After a four-year hiatus, the Blur cross-country mountain bike is back in Santa Cruz’s stable.
SANTA CRUZ, California (VN) — After a four-year hiatus, the Blur cross-country mountain bike is back in Santa Cruz’s stable. And the sabbatical did it a lot of good: What we have today is a modern race bike that’s stable and fun enough for everyday rides and lightweight to boot.
It makes sense for the Blur to have such a clear focus on XC racing. Santa Cruz has loads of bikes that fill the fuzzy “trail” category that can range from 120mm of travel to 150mm. Even some of the Santa Cruz employees we rode with agreed that it is a slippery slope — bikes easily deviate to the trail category with a little more travel here, a dropper post there, or perhaps a slacker head tube angle. The Blur fell into that trap a few years ago with an LT (long-travel) version, a TR (yep, “trail”), and even a 4x model for jumps and berms.
Today’s Blur 3 is not falling into that trap. The full-carbon 29er sports just 100mm of travel front and rear. Its head tube angle is 69 degrees. Complete bike weight for the top-of-the-line build is 21.9 pounds. Speed is the priority.
Happily, that fixation on cross-country minimalism doesn’t veer into the realm of impracticality. As is the case with all Santa Cruz bikes, the bottom bracket is threaded. There are rubberized down tube and chain stay protectors. It has standard boost axles and even an option to run a dropper post cable internally if, you know, you want to make it more like a trail bike.
Similarly, on the trail, the Blur feels like a cross-country bike, but not too much like one.
On the way up, positioning is balanced and comfortable. It’s not too stretched out, but it helps you get over the front wheel on steep pitches, and the front wheel rarely wanders. Although the Fox dual remote lockout makes the cockpit more crowded, it encourages quick changes of pace, sprinting up short rises with a fully locked-out bike. The remote isn’t a truly essential detail for most riders, especially if your races and trails have fewer short, punchy hills, but it does help the Blur’s XC racing cred.
While plenty of superlight XC bikes scoot up climbs, only the best feel confident — even fun — on the descents. The Blur approaches that level of balance. Though a 69-degree head tube angle is a bit steep by modern day mountain bike standards, its 1,136mm wheelbase (size M), helped keep things stable on fast fire road downhills.
The Blur uses the same VPP suspension design found throughout Santa Cruz’s line-up. A tidy rocker link attaches to the mainframe at the one-o’clock position above the bottom bracket. This gives the suspension a slight backward motion as it pivots through its travel. Without a front derailleur in the way, the main swingarm can surround the seat tube, perhaps one of the reasons why the bike feels surefooted.
Though it was comfortable and fun for most descents, the Blur is still an XC bike. When things get faster, rougher, steeper, or all of the above, we found its limits. The Maxxis Aspen tires are first to cry for mercy. They roll fast and would be great for some cross-country courses, but the low-profile tread is not as grippy as Maxxis’s Ikon, for instance. The bike itself also gets a tad skittish when forced into a difficult line. Fortunately, that behavior can be managed and predicted most of the time.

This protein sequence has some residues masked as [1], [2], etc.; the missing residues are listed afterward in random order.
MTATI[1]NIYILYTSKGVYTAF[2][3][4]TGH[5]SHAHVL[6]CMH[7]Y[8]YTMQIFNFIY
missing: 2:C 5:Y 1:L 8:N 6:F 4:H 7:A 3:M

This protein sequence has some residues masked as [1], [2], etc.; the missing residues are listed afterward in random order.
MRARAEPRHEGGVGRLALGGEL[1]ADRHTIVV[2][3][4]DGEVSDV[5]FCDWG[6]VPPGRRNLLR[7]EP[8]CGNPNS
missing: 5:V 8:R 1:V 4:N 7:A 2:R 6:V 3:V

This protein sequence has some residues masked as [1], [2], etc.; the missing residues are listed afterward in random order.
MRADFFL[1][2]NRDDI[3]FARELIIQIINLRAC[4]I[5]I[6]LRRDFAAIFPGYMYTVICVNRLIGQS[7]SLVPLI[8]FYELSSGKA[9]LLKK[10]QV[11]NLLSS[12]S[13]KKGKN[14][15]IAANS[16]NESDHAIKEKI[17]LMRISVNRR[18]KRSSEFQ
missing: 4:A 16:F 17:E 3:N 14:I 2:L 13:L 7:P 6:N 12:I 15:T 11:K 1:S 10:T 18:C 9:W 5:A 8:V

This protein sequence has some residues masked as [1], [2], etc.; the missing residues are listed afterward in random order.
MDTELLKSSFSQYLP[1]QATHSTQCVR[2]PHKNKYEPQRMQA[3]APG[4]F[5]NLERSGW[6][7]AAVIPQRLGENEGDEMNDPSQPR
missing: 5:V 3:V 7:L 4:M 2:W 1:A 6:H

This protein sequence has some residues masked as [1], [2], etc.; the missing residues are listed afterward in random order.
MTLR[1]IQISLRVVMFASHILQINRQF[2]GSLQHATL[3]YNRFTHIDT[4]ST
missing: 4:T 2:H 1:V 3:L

As is the case with Santa Cruz bikes, the Blur is available in a host of build options, ranging from a $3,699 Blur 3 C with an R build (SRAM NX) to the Blur 3 CC with SRAM XX1 and carbon Santa Cruz Reserve wheels for $8,999. There are six complete models and a frame-only option, with the lighter CC construction, for $2,999. One thing you won’t find in these builds is a front derailleur — this frame is built specifically for 1x drivetrains only.
Sub-20-pound Highball 3 for hardtail purists
Unlike the Blur, the new Highball 3 is the next evolution of an existing model. The changes, however, are noticeable.
First of all, the Highball will only be a 29er going forward — no more 27.5 wheels. The new frame is also single-ring drivetrain specific, like the Blur.
When it comes to the frame design, Santa Cruz started by dropping the seat stays, to a lower position on the seat post, similar to what we’ve been seeing on a lot of road bikes lately. To accommodate this change, engineers kinked the end of the stays by the dropouts. Santa Cruz says these features combine to give the 29er bike a bit more compliance.
Here’s a visualization of how the frame’s compliance features work, as seen in Santa Cruz’s carbon fiber development and testing lab:
The frame’s increased compliance is subtle, but it is there. That said, this is truly a racing hardtail. It is great if you’re throwing elbows in your weekly off-road training race, but it can be a bit tiresome on rough trails that wear you down.
With a 69.5-degree head tube angle and a 1,116mm wheelbase (size M), the Highball is a bit more aggressive than the Blur, as you’d expect. But similar to the Blur, this bike can corner and fly downhill capably, while at the same time dancing up long, hard climbs.
And compared to the previous version of the Highball, the 3 has a head tube angle that is slacker by one degree. Santa Cruz also lengthened the wheelbase by 37mm.
Above all, with the new Highball, you’ve got a lot more build options. Santa Cruz sells the Highball 3 with six, ranging in price from $2,799 to $7,999. The top three models are the lighter CC frame construction. The Highball 3 CC frame is $1,899. If you go for the premium build with the CC frame, overall bike weight is a claimed 19.1 pounds — more than two pounds lighter than the old version of the Highball CC.
If you live in a region that favors hardtails — due to terrain or geology, perhaps — the Highball will serve you well.